Chronic cough is associated with depressive mood in women regardless of smoking status and lung function.
Heo, IR, Kim, JY, Go, SI, Kim, TH, Ju, S, Yoo, JW, Lee, SJ, Cho, YJ, Jeong, YY, Lee, JD, et al
The clinical respiratory journal. 2021;(7):753-760
BACKGROUND Chronic cough is a common respiratory symptom, and, if persistent, the patient's quality of life can worsen and result in a depressive mood, or vice versa. Although previous reports suggest a relationship between chronic cough and depression, we further investigated this relationship according to smoking status and lung function. METHODS This observational study used cross-sectional data from the 6th Korean National Health and Nutrition Examination Survey (2014 and 2016). Propensity score matching using age, sex, smoking status, and lung function was performed for participants with and without chronic cough to reduce the confounding effects associated with depressive mood. Questionnaires recorded coughs persisting for >3 months and the Patient Health Questionnaire-9 (PHQ-9) assessed the severity of depressive mood. RESULTS Among 12 494 participants who were >18 years old, 226 with chronic cough were matched with 226 with non-chronic cough. Overall, chronic cough participants showed higher PHQ-9 scores than the non-chronic cough participants (4.29 ± 5.23 vs. 2.63 ± 3.38, P < .001). When stratified by sex, the difference remained significant in women (5.69 ± 5.96 vs. 3.05 ± 3.97, P < .001) but not in men (3.18 ± 4.27 vs. 2.31 ± 3.65, P = .092). When stratified by lung function status, the difference remained significant for those with normal lung function (4.32 ± 5.32 vs. 2.78 ± 3.86, P = .003) and reduced lung function (4.19 ± 4.93 vs. 2.11 ± 3.55, P ≤ 0.001). Multivariate logistic regression analysis revealed that chronic cough was associated with PHQ-9 score (odds ratio [OR], 1.06; 95% confidence interval [CI], 1.014-1.27, P = .014), chronic obstructive pulmonary disease (OR, 4.87; 95% CI, 1.041-22.86, P = .044) and physician-diagnosed bronchial asthma (OR, 2.93; 95% CI, 1.162-7.435, P = .023). CONCLUSIONS Depressive mood is significantly correlated with chronic cough in females.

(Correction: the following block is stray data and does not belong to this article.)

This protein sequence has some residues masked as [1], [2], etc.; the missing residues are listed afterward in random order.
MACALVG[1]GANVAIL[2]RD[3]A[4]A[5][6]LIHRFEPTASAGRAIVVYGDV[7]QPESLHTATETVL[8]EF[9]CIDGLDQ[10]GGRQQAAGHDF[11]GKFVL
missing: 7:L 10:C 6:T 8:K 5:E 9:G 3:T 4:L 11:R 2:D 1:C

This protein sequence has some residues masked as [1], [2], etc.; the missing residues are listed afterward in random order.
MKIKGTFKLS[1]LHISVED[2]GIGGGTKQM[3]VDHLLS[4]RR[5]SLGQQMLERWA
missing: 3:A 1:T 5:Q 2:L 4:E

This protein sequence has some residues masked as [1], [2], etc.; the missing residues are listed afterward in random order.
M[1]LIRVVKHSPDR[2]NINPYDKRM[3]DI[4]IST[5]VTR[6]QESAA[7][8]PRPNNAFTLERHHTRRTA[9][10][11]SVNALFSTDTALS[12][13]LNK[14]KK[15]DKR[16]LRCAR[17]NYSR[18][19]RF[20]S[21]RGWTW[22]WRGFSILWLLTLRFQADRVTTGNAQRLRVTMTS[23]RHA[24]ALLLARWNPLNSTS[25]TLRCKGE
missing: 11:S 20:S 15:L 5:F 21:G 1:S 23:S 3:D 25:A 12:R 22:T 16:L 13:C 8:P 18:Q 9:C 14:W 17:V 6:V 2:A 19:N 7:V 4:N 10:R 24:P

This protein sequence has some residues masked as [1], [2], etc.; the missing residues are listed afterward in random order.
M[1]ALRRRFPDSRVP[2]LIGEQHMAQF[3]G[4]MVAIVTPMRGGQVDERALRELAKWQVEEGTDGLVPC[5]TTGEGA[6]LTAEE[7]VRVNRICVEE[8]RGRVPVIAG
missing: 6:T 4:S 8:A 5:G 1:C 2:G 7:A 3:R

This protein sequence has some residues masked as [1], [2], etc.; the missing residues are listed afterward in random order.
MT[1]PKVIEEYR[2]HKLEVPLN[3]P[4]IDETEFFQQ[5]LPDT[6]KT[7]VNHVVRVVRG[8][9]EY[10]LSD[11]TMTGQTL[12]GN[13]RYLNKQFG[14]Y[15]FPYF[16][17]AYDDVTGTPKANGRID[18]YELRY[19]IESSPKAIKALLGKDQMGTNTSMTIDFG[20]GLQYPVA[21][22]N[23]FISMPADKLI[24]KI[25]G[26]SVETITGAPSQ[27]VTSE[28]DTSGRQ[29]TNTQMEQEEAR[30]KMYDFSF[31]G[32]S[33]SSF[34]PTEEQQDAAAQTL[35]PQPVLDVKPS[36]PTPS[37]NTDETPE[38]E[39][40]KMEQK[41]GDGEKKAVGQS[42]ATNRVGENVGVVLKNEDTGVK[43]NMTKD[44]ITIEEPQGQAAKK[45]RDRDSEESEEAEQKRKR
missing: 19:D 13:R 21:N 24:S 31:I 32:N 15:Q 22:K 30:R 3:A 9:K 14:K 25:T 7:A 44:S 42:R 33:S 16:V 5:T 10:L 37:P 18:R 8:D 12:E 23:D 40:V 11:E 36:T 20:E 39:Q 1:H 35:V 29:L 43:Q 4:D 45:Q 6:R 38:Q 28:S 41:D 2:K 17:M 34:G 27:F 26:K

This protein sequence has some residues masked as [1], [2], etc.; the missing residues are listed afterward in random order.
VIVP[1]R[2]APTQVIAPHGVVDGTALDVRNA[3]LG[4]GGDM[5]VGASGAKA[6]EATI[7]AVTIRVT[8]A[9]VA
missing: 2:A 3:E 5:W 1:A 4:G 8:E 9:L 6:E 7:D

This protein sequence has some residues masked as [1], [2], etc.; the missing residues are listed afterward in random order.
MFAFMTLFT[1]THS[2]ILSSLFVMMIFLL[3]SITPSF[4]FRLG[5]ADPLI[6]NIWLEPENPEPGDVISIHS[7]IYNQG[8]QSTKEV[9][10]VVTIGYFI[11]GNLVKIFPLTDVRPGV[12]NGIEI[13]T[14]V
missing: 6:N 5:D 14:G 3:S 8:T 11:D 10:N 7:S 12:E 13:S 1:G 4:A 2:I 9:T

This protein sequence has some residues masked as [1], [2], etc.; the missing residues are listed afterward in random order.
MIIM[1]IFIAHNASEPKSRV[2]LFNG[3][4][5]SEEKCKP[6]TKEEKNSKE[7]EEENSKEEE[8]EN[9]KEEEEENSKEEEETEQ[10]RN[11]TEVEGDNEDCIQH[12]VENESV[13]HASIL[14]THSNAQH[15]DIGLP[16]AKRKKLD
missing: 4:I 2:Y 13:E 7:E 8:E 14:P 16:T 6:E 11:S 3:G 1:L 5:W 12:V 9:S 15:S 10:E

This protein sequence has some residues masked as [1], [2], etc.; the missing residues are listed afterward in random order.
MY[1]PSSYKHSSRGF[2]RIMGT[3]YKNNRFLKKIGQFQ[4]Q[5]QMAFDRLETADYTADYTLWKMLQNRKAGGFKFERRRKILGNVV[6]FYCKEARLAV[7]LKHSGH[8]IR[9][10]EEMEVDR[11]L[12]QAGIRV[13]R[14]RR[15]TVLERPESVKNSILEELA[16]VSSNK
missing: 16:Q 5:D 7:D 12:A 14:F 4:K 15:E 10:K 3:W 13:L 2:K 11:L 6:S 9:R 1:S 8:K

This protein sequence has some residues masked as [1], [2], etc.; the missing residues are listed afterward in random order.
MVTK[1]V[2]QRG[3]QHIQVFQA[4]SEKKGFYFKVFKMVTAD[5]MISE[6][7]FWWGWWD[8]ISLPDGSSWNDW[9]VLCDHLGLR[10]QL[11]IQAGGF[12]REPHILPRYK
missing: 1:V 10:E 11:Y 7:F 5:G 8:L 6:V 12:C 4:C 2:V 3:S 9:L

Clinical Impact of Supplementation of Vitamins B1 and C on Patients with Sepsis-Related Acute Respiratory Distress Syndrome.
Yoo, JW, Kim, RB, Ju, S, Lee, SJ, Cho, YJ, Jeong, YY, Lee, JD, Kim, HC
Tuberculosis and respiratory diseases. 2020;83(3):248-254
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Acute respiratory distress syndrome (ARDS) is a life-threatening condition that commonly develops in patients with sepsis. Patients with ARDS require admission to intensive care and invasive mechanical ventilation. Vitamin B1 and C deficiencies have been reported in critically ill patients with sepsis. Vitamin B1 is involved in aerobic metabolism, and vitamin C has anti-inflammatory and anti-oxidative effects. The aim of this Korean retrospective cohort study was to evaluate the clinical impact of vitamin B1 and C supplementation in patients with sepsis-related ARDS. Patients with ARDS requiring invasive mechanical ventilation, admitted to an intensive care unit (ICU) were included in this study. Clinical outcomes were compared between patients administered with vitamin B1 (200 mg/day) and C (2 g/day) between June 2018-May 2019 (the supplementation group) and those who did not receive vitamin B1 and C administration between June 2017-May 2018 (the control group). Seventy-nine patients were included. Thirty-three patients received vitamin B1 and C, and 46 patients did not. There were no significant differences in the number of deaths between the patients who received vitamin B1 and C and those who did not. The mean number of days not requiring ICU admission or ventilation was greater in patients supplemented with vitamin B1 and C than that in the control patients, but the difference was not statistically significant. Steroid administration was more frequent in patients receiving vitamin B1 and C supplementation than in those without it. The authors concluded that Vitamin B1 and C supplementation at the doses used in this study did not reduce the death rates in ARDS patients.